ROME     -    Rafael Nadal made a clear statement on Sunday: if he is not back in top form, he is very close to it. The World No. 2 won his ninth Internazionali BNL d’Italia title, overcoming a stern challenge from top seed Novak Djokovic to triumph at the Foro Italico 6-0, 4-6, 6-1 after two hours and 25 minutes. Nadal also broke a tie with Djokovic by claiming a record 34th ATP Masters 1000 crown.

Nadal entered his 50th Masters 1000 final pursuing his first trophy of any kind this season. It was the first time the 32-year-old entered Rome without a victory since 2004, the year he claimed his maiden tour-level crown. And the second seed’s hunger showed, moving to 9-2 in Rome finals to earn a title for the 16th consecutive year.

Djokovic, who still leads the pair’s epic FedEx ATP Head2Head series 28-26, did well to overcome the first ‘bagel’ set he has lost since the 2017 Roland Garros quarter-finals against Dominic Thiem. But it appeared that the two tough three-setters he had to go through in the quarter-finals and semi-finals against Juan Martin del Potro and Diego Schwartzman, respectively, wore on the Serbian’s legs towards the end of this clash.

The last time they had played, in the Australian Open final, Djokovic faced only one break point. Nadal earned 17 break points in this battle, though, and that proved the difference. Djokovic had won nine of the pair’s previous 11 matches, but Nadal wasted no time taking the lead at the Foro Italico. The Serbian dropped balls shorter than usual early on, allowing Nadal to pounce and step into the court to dictate play. It appeared Nadal, who won three 6-0 sets and did not drop a set en route to the final, was the fresher man compared to Djokovic, who was throwing in poor drop shots that gave Nadal easy finishes.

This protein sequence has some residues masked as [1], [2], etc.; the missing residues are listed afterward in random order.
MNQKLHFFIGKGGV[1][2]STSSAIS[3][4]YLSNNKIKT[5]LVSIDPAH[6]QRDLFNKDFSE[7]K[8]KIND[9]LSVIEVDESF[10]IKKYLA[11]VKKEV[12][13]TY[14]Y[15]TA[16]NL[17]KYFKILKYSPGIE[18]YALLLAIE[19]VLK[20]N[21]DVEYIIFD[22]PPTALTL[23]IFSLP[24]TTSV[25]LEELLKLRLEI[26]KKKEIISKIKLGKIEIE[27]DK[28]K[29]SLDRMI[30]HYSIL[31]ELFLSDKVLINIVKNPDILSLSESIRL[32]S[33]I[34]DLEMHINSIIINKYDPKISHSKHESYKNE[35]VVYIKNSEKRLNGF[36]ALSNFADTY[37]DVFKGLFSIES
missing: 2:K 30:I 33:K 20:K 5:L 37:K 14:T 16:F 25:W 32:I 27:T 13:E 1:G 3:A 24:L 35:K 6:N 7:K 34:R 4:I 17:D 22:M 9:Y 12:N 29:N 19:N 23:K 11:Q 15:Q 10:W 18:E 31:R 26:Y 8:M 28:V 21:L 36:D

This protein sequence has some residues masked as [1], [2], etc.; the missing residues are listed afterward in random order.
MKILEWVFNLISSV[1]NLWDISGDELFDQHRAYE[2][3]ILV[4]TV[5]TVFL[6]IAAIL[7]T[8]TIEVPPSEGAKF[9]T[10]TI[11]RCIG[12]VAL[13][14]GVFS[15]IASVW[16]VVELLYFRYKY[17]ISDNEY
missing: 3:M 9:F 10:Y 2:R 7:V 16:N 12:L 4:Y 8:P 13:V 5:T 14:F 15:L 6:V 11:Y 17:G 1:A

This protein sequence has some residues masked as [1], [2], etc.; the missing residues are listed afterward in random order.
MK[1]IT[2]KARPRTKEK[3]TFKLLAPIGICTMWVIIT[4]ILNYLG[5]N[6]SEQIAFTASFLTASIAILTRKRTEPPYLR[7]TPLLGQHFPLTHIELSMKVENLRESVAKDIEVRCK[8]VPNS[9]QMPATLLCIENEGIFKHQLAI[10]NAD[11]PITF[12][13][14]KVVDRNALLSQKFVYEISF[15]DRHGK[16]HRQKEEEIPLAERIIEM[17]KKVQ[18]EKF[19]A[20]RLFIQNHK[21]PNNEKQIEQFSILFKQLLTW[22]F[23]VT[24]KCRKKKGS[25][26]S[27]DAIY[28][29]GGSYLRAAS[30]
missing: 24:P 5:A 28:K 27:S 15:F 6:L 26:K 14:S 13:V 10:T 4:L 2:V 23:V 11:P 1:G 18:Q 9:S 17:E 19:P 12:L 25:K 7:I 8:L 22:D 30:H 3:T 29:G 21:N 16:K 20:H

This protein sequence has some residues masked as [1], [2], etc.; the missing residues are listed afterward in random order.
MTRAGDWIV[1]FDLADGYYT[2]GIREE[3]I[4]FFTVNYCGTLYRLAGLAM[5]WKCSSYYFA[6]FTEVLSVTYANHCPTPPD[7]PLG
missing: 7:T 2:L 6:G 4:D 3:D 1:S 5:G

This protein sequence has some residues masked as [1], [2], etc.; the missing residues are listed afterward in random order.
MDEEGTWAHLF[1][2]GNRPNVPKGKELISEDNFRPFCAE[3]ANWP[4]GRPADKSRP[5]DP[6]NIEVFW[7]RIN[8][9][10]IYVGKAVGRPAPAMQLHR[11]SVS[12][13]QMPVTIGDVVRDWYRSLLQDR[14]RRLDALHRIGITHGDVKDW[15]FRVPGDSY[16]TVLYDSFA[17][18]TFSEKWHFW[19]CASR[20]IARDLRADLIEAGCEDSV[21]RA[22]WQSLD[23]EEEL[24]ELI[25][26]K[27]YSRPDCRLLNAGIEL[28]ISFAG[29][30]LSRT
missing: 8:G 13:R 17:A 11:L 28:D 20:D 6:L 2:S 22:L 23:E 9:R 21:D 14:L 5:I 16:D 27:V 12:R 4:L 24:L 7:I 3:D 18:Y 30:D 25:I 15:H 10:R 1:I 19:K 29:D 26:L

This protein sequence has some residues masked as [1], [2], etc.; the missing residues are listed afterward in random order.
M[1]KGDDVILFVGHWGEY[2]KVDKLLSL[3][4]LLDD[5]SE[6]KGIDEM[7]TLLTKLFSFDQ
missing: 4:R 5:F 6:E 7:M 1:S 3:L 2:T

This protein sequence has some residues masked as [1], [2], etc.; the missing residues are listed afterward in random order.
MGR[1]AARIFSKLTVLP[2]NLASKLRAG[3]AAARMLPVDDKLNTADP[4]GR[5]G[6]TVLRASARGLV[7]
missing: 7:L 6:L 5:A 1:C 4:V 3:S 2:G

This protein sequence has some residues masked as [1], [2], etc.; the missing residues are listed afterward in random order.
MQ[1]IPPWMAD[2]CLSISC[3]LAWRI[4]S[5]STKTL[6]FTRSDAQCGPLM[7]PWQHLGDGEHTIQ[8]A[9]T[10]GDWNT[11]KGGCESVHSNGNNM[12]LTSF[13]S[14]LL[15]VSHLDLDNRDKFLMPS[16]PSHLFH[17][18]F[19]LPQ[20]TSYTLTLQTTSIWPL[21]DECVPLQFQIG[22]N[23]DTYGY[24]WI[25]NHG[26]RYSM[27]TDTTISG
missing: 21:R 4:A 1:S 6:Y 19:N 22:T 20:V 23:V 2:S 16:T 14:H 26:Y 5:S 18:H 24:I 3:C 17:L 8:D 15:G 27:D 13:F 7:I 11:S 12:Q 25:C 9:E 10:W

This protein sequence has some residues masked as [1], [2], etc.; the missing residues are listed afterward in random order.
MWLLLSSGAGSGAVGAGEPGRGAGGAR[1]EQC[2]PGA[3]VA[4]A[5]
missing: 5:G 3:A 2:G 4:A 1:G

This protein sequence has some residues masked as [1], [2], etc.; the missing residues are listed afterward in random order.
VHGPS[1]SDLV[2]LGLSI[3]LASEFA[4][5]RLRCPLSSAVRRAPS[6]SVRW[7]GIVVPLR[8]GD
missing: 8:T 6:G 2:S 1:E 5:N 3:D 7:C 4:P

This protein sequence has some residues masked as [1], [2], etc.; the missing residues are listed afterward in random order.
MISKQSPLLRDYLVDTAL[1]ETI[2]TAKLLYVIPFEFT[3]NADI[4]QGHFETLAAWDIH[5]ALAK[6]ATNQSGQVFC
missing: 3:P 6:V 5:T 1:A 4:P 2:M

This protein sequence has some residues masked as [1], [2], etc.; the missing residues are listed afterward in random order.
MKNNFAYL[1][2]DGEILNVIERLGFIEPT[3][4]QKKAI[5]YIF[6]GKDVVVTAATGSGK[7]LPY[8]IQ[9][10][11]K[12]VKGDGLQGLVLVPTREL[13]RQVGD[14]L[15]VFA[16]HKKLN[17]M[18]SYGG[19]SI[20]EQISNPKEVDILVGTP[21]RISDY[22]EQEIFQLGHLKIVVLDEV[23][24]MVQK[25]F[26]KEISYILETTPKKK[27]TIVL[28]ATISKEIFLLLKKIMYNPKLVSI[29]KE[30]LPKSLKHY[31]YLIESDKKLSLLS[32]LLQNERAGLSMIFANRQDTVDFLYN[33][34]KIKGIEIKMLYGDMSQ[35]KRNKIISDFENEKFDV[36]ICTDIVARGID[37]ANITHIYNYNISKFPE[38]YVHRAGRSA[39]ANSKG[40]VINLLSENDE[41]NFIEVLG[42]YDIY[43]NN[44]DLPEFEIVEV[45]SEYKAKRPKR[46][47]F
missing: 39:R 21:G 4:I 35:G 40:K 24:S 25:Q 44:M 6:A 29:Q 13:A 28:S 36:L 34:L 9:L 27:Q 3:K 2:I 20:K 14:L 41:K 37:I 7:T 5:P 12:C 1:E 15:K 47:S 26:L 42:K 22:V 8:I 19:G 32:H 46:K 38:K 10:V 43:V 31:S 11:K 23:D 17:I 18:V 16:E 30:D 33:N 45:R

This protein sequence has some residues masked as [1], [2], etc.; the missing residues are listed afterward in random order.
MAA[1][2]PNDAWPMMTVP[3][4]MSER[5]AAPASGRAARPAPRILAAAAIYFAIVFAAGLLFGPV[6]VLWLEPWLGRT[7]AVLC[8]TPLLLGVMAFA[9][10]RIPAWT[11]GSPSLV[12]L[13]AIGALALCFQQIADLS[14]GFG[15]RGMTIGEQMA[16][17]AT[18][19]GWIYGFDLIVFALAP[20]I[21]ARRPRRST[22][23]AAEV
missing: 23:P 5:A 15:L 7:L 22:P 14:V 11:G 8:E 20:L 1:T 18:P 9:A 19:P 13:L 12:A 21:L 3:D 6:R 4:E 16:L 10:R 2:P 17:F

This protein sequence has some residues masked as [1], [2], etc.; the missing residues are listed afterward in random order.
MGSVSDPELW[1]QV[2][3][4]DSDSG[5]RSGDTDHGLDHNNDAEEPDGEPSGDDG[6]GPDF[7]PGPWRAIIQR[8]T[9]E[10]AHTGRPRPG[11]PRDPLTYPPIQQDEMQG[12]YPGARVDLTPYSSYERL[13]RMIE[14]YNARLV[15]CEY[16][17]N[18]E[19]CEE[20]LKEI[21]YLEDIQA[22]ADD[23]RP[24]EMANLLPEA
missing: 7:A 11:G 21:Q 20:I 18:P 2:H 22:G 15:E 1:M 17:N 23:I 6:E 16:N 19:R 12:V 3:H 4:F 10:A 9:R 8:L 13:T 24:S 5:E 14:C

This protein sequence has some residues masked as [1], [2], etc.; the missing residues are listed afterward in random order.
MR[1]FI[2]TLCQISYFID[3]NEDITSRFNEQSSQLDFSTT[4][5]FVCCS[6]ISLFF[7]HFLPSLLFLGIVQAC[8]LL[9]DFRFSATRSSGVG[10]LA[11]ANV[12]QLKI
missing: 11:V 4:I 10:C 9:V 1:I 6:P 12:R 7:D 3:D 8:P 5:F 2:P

In recent years, Djokovic has thrived in crosscourt rallies between his backhand and Nadal’s forehand, but the Spaniard did well to avoid those battles from the back foot, only engaging in those rallies from an offensive position. Nadal broke serve three times in the first set, earning 59 per cent of his return points in the opener.

Although Djokovic did not win a game in the first set, the two sharp crosscourt backhand winners he hit near the end of the first set showed a change of intent, which carried into the second. The Serbian began to play more aggressively, and there was more intensity in his movement on the court. After escaping a 0/40 deficit on his serve, he would break to force a decider when Nadal missed wide.

This was the sixth tournament in Nadal’s career in which he won three or more ‘bagel’ sets and in the previous five, he went on to win the title. That did not change in Rome. The second seed bounced back immediately at the start of the decider. Djokovic went for a forehand down the line facing break point, but left the ball too close to the middle of the court, allowing Nadal to seize control of the rally and eventually break with an aggressive crosscourt backhand to the Serbian’s forehand, giving him a 1-0 lead, and he never looked back.

Nadal was broken just twice all week, holding in 41 of his 43 service games and saving 13 of the 15 break points he faced.